April 03, 2007

Hey math buddies...

This is not math related, but I need your help. In my jounalism class and also for the school paper, I'm writing a story on downloading music and I need your opinions! ... I also don't have much time :

Most people don't think of downloading music as stealing. Do you? I've certainly never thought of it that way. I just thought of it as a way of listening to music. If I really like the song then go out and buy it. You don't want to be stuck with an album that sucks and your stuck with it. I mean how much is a CD, like $15 to $20. Most people think "why spend the money when you can get it for free?" Therefore, saving that money for something else. I mean what about libraries. Is there a difference between borrowing a book and reading it for free and listening to a song for free?

There are copyright laws that need to be respected but most people don't think about it. In the states you here about people, even as young as 12, being sued by RIAA for downloading. I mean imagine being a 12 year old and recieving a letter saying your being sued. Does the same thin happen in Canada.

I think the music industry needs to discover a new approach. Internet is obviously here to stay and we have access to sooo much, including free music, to millions of people.

You're opinions will be greatly appreciated, it wouldn't be fair to include only my opinion since this topic has so many other views.

By the way, have you guys checked out the new school paper?? =D

I don't know what to label this... BOB? Yes I'll call it BOB


Lani said...

Hi Ashlynn,

Not a student opinion--

You asked what about libraries and borrowing a book. Did someone pay for that book that you borrowed? Can you borrow CD's from the library and return them? Is it possible the difference is that downloading free music is taking someone's property without permission or paying?

I did find a 2003 article here that does present both sides and includes the reference you made to the 12 year old. What have you found currently? Is iTunes a viable kind of alternative? Can you hear a snippet of a song on Amazon?

Too many questions?

lindsay said...

ashlynn! i read the school newspaper today before announcements! XD. well yes, copyright laws should be respected. those artists worked for it right? they're not making as much money as they could since there's people downloading their music instead of buying it...even though they're still outrageously wealthy. but some people can't afford it...and if it's free well, you'd take it wouldn't you? A lot of people download music...but if they like it enough, they buy it anyway! since artists are still making big bucks, no one is getting hurt are they? well hm i don't know. XD good luck with your article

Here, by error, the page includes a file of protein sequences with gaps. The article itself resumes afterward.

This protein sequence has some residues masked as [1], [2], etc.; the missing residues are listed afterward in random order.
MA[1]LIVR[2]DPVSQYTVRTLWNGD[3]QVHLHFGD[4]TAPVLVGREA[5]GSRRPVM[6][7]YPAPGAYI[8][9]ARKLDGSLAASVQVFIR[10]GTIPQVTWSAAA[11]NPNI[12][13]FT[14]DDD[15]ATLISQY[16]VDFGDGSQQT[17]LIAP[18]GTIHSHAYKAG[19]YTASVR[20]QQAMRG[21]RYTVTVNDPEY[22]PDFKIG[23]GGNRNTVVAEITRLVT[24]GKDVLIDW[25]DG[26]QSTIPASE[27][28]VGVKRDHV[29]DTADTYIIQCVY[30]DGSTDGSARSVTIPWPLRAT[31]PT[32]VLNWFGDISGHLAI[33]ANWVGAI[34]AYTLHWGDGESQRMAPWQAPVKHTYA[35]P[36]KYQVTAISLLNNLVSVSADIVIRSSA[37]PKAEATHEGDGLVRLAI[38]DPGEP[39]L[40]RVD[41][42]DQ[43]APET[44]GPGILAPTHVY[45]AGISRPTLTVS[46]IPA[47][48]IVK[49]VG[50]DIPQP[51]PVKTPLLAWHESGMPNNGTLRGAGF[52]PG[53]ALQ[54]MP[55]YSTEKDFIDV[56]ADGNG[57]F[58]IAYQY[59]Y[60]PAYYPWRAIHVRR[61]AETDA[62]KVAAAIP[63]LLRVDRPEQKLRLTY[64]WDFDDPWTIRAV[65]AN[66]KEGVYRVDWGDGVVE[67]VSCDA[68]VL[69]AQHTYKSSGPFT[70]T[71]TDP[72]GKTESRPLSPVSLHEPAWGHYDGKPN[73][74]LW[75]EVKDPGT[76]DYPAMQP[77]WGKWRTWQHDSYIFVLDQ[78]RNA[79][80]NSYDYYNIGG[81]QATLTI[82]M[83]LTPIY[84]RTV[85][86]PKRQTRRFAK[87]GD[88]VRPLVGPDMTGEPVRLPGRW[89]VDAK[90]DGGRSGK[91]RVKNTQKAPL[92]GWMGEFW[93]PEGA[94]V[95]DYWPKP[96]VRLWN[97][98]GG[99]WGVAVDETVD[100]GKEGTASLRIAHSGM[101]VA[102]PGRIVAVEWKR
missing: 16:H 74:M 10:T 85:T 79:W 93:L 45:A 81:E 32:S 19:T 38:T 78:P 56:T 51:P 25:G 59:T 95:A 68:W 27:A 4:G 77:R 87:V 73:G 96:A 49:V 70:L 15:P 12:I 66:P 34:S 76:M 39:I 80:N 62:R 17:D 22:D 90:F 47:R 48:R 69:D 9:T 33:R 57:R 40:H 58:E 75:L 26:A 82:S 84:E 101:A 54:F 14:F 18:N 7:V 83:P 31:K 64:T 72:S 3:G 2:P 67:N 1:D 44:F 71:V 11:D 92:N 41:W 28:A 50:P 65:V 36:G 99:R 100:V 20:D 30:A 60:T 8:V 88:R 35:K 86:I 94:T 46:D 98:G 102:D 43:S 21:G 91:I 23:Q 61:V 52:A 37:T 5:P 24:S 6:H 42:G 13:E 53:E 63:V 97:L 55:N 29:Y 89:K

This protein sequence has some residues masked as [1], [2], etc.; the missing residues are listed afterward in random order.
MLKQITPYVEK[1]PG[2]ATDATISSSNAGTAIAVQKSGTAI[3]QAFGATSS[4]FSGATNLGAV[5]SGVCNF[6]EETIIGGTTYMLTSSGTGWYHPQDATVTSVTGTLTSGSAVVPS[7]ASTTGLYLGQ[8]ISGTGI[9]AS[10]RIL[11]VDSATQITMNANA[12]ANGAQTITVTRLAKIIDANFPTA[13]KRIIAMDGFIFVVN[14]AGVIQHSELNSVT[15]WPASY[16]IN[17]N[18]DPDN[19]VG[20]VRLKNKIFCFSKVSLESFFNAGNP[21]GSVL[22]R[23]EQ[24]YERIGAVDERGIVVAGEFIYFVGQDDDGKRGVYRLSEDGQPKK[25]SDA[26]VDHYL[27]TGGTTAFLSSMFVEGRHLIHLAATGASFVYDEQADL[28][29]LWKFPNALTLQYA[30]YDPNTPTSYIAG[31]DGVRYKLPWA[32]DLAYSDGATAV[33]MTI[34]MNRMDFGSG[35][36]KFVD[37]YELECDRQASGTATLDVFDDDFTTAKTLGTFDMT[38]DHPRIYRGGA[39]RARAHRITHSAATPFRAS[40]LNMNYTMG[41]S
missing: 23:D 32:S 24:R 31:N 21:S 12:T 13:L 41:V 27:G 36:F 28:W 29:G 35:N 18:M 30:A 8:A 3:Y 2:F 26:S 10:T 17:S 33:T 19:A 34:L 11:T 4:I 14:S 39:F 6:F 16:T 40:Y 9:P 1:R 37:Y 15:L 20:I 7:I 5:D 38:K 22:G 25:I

M-A-R-K said...

Twelve yr olds getting sued in the states is very true. I know some people in the states that told me they downloaded lime wire to get a song they like. After getting the song using lime wire, they deleted lime wire. It's Kind of funny because most people have mp3 players too. Anyways, i respect artists and i purchase a disc if that artist has good amount of songs. Downloading music is difficult to stop, because it's being done by a huge majority of the world. Downloading could be stopped, if the internet is stopped altogether =p. I don't think that will happen though. =)

Suzanne said...

Hmm... this is an interesting issue. Obviously there are copyright issues here, and artists deserve to be compensated for their work. But I also feel that everyone should have equal opportunity to access books, music, etc. It isn't fair that someone who can't afford music doesn't get the chance to hear it. So in an ideal world everyone would have access to all media, and the artists would get adequate compensation. Unfortunately I can't think of any way to make that happen.

Personally, I do occasionally buy cds, and I have done so in some cases because I enjoyed something that I downloaded by that person. So in my cases downloading has resulted in an increase in my spending.

Another reason for downloading stuff is that it's just impossible to buy. For instance, I really like Japanese music. But it's practically impossible to buy in Canada. (Though it's becoming easier to find! I was able to get some from amazon) I was wondering if downloading music produced in other countries would constitue illegal activity. Does it apply to the copyright laws in the country you live in or the country where the music was made?

As for iTunes, once I actually have money of my own to spend, I would definetly consider using it. It seems to be a much cheaper way of getting the music that you want. Maybe the solution to this problem created by the internet can be resolved using the internet :)